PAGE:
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The Second Semi-Annual DC Pilgrimage on March 25

In the wake of restrictions against the Traditional Latin Mass, and now the new rescript from His Holiness, it is easy for traditional Catholics to feel discouraged. But as Catholics, we are called upon to joyfully evangelize in even the most difficult circumstances. Taking the example of our risen Lord, we see persecution as an opportunity to grow in holiness and zeal, as a test that makes us stronger, and as a chance to witness to our faith and shine even brighter. This obligation is ever-greater in an atomized, alienated, and secular world that cries out for the beauty of Catholic tradition.

Indeed, we should rejoice in the difficulties of the present moment, because it means that we cannot be passive. Everyone has something to do, urgently. Catholics devoted to the Traditional Latin Mass must use the restrictions as a call to draw closer to each other, to support our priests and bishops, and to continue to bear witness to the timelessness and beauty of Catholic tradition.

That is just what we have been doing in the Washington, D.C. area. In the Diocese of Arlington, VA and the Archdiocese of Washington, D.C., decrees issued in July 2022 created severe hardships for those devoted to the traditional Latin Mass. Of the twenty-seven regular parish TLMs in the two dioceses, only three remained in parish churches, each in Arlington Diocese, with permission only lasting two years. Five other TLMs in the Diocese of Arlington were moved in non-parish locations like small chapels, gyms and social halls. All three regular TLMs in the Archdiocese of Washington, D.C. were moved to non-parish Mass centers and limited to Sundays, with weekday Masses being eliminated. Sadly, the restrictions split up many thriving TLM communities.

In the face of these harsh decrees, however, the community has banded together. Parishioners worked hard and contributed their time and money to make the new Mass spaces beautiful. Banned from using parish bulletins to announce the times of Latin Masses, we formed the Arlington Latin Mass Society and created a website that contains a complete listing of all Latin Masses from Washington, D.C., Arlington and neighboring dioceses. We organized weekly Rosary Rallies each Saturday morning to pray for an end to the restrictions. These Rosary Rallies have been a powerful force in raising awareness and building community.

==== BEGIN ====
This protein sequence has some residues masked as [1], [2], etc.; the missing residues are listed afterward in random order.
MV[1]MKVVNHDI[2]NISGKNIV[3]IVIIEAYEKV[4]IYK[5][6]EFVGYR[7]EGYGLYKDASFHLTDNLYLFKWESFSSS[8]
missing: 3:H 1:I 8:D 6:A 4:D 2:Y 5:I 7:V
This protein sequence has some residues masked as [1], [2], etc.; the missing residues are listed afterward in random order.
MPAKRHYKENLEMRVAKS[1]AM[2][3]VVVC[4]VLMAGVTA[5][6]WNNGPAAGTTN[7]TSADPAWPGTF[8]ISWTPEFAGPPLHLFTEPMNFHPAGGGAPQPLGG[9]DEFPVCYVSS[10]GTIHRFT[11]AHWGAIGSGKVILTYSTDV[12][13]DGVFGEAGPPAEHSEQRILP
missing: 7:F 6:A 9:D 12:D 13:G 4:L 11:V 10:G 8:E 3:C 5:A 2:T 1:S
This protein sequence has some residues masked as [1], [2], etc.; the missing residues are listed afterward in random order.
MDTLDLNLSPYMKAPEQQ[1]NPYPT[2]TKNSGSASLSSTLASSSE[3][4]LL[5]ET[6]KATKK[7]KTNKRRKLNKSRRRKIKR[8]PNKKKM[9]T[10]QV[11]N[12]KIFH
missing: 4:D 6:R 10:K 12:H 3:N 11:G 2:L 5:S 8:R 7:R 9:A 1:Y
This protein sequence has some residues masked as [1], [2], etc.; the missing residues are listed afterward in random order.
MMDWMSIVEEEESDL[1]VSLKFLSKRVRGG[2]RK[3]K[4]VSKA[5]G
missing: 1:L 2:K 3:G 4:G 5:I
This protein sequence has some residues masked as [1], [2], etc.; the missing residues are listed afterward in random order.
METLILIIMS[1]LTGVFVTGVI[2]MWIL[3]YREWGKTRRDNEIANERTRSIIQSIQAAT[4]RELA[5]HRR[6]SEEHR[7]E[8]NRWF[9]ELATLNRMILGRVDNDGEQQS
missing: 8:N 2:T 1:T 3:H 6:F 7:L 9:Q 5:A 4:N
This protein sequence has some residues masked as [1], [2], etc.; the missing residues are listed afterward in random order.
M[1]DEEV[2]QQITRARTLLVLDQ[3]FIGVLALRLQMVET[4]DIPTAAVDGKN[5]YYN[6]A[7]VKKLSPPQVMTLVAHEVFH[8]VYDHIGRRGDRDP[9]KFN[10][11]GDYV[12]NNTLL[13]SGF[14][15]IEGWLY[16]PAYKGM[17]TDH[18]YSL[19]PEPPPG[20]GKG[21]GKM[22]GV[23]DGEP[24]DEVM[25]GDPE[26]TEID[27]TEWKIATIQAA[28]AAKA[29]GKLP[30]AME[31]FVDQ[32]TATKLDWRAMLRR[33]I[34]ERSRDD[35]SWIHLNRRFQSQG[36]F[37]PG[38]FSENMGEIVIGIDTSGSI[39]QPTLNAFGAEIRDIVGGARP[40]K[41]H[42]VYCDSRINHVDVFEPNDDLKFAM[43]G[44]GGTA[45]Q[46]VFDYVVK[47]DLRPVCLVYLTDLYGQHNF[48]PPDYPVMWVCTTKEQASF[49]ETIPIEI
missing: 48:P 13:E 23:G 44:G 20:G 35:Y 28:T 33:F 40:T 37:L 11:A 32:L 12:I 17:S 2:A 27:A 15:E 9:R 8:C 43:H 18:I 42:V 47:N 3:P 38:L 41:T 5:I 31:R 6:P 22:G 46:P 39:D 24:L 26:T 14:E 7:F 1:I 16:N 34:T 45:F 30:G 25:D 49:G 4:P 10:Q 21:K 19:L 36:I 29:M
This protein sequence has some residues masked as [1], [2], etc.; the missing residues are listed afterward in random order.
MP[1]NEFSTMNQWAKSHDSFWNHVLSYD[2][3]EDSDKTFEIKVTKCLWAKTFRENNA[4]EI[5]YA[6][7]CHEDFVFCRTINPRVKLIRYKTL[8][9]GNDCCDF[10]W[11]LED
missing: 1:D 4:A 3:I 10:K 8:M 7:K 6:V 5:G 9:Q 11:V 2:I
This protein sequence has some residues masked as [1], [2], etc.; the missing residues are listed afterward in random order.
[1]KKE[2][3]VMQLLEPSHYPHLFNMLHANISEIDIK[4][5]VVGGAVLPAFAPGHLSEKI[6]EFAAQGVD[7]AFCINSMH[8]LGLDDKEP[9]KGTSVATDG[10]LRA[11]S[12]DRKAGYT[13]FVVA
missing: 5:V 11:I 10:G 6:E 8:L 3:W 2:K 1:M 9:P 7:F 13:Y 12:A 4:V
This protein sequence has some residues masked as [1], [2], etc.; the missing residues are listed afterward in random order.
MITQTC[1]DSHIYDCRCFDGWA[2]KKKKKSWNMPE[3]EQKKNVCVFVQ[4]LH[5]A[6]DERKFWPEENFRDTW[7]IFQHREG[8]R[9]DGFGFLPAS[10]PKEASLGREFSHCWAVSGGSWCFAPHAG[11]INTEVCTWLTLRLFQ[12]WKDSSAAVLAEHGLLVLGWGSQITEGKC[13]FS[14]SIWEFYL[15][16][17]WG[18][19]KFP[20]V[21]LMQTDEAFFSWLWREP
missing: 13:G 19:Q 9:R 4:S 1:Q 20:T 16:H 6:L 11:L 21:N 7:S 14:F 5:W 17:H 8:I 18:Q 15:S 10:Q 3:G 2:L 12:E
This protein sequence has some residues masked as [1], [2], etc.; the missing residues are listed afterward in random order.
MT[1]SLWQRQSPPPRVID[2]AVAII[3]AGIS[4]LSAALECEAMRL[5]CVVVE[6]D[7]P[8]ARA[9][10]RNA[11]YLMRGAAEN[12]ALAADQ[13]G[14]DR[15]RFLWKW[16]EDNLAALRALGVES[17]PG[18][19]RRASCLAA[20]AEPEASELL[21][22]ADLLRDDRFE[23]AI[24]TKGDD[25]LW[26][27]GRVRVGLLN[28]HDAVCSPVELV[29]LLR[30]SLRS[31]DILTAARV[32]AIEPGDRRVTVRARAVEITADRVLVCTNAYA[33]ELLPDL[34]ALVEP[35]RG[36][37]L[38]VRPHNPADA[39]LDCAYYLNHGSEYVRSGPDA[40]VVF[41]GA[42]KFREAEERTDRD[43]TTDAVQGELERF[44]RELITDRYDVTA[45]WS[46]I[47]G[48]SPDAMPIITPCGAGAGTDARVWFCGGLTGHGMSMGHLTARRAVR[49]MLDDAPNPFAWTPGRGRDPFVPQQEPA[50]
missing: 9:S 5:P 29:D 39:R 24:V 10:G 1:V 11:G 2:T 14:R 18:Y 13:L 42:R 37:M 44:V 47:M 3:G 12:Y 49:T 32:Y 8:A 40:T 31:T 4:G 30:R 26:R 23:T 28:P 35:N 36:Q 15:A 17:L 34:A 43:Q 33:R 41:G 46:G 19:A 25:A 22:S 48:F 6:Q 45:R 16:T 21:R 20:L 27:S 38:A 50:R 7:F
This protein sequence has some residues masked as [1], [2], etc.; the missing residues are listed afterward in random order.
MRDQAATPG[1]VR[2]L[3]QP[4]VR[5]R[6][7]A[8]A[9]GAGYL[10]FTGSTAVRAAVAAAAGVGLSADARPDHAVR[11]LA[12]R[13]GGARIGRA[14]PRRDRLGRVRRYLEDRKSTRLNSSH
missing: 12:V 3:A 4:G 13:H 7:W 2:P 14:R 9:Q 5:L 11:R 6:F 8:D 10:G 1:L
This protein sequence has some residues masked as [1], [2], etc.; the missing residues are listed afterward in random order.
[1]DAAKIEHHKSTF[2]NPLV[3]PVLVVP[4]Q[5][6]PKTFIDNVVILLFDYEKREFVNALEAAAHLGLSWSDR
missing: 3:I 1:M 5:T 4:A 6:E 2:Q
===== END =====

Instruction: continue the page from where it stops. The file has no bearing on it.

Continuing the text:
As a natural outgrowth of the Rosary Rallies, we planned and executed the extraordinarily successful National Summorum Pontificum Pilgrimage on September 17, 2022. A group of 300 Catholics marched between St. Thomas More Cathedral in Arlington, Virginia and St. Matthew Cathedral in Washington, D.C.—a two hour walk. We carried beautiful Catholic banners, flags, and processional crosses, chanted the Rosary, and sang Marian hymns. It felt like a great spiritual army moving through Arlington and Washington, spreading the truth of Christ and His grace into the world. The pilgrimage came together in a very short period of time, and it was only by the intercession of the Holy Spirit and the help of so many in the community that it was a tremendous success.